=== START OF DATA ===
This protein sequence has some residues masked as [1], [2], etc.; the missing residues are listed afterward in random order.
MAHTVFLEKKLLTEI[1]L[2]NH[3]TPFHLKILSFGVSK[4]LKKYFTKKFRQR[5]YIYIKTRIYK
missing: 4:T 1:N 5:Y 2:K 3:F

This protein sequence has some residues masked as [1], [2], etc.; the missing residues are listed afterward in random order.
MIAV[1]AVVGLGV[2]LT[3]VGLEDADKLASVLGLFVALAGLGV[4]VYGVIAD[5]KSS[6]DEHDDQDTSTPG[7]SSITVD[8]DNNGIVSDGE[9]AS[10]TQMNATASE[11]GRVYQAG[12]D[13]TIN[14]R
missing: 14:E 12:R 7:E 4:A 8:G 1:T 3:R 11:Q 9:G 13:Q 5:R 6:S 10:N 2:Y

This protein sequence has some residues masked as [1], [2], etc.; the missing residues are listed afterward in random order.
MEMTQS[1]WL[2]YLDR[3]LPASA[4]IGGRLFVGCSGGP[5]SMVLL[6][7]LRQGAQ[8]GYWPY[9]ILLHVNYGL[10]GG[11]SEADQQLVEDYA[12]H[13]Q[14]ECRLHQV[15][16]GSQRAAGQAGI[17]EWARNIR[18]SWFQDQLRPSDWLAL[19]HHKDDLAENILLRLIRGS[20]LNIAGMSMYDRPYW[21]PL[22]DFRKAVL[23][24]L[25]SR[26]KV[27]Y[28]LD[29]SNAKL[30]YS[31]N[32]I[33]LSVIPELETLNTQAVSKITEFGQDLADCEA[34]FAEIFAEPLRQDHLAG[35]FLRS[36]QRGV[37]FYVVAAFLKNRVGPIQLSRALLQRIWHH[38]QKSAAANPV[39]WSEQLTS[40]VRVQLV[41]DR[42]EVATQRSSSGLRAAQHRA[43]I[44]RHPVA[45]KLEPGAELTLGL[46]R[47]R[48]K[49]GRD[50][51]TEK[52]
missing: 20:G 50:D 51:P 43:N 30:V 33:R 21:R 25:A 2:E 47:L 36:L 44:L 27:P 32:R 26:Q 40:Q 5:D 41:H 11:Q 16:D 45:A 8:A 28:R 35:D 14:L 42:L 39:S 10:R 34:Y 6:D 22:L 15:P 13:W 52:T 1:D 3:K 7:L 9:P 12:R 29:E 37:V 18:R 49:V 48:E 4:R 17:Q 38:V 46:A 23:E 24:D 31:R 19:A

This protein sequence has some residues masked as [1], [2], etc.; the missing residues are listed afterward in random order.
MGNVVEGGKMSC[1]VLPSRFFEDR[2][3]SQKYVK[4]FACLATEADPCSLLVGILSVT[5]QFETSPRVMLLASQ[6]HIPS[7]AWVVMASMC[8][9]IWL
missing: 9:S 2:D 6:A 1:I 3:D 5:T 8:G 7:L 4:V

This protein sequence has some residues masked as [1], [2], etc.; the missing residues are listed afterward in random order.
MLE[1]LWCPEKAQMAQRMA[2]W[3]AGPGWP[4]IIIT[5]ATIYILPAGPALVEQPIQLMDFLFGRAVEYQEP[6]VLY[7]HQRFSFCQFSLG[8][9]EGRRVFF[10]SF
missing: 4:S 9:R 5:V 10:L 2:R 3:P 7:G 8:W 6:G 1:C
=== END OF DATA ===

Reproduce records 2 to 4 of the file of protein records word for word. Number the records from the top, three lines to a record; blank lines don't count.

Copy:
This protein sequence has some residues masked as [1], [2], etc.; the missing residues are listed afterward in random order.
MIAV[1]AVVGLGV[2]LT[3]VGLEDADKLASVLGLFVALAGLGV[4]VYGVIAD[5]KSS[6]DEHDDQDTSTPG[7]SSITVD[8]DNNGIVSDGE[9]AS[10]TQMNATASE[11]GRVYQAG[12]D[13]TIN[14]R
missing: 14:E 12:R 7:E 4:A 8:G 1:T 3:R 11:Q 9:G 13:Q 5:R 6:S 10:N 2:Y

This protein sequence has some residues masked as [1], [2], etc.; the missing residues are listed afterward in random order.
MEMTQS[1]WL[2]YLDR[3]LPASA[4]IGGRLFVGCSGGP[5]SMVLL[6][7]LRQGAQ[8]GYWPY[9]ILLHVNYGL[10]GG[11]SEADQQLVEDYA[12]H[13]Q[14]ECRLHQV[15][16]GSQRAAGQAGI[17]EWARNIR[18]SWFQDQLRPSDWLAL[19]HHKDDLAENILLRLIRGS[20]LNIAGMSMYDRPYW[21]PL[22]DFRKAVL[23][24]L[25]SR[26]KV[27]Y[28]LD[29]SNAKL[30]YS[31]N[32]I[33]LSVIPELETLNTQAVSKITEFGQDLADCEA[34]FAEIFAEPLRQDHLAG[35]FLRS[36]QRGV[37]FYVVAAFLKNRVGPIQLSRALLQRIWHH[38]QKSAAANPV[39]WSEQLTS[40]VRVQLV[41]DR[42]EVATQRSSSGLRAAQHRA[43]I[44]RHPVA[45]KLEPGAELTLGL[46]R[47]R[48]K[49]GRD[50][51]TEK[52]
missing: 20:G 50:D 51:P 43:N 30:V 33:R 21:R 25:A 2:E 47:L 36:L 44:L 27:P 32:R 26:Q 40:Q 5:D 41:H 11:Q 16:D 45:A 8:A 28:R 35:D 14:L 42:L 39:S 10:R 34:Y 6:D 22:L 15:P 13:W 52:T 1:D 3:K 7:L 9:P 12:R 29:E 37:V 18:R 49:V 48:E 4:R 17:Q 38:V 46:A 23:E 24:D 31:R 19:A

This protein sequence has some residues masked as [1], [2], etc.; the missing residues are listed afterward in random order.
MGNVVEGGKMSC[1]VLPSRFFEDR[2][3]SQKYVK[4]FACLATEADPCSLLVGILSVT[5]QFETSPRVMLLASQ[6]HIPS[7]AWVVMASMC[8][9]IWL
missing: 9:S 2:D 6:A 1:I 3:D 5:T 8:G 7:L 4:V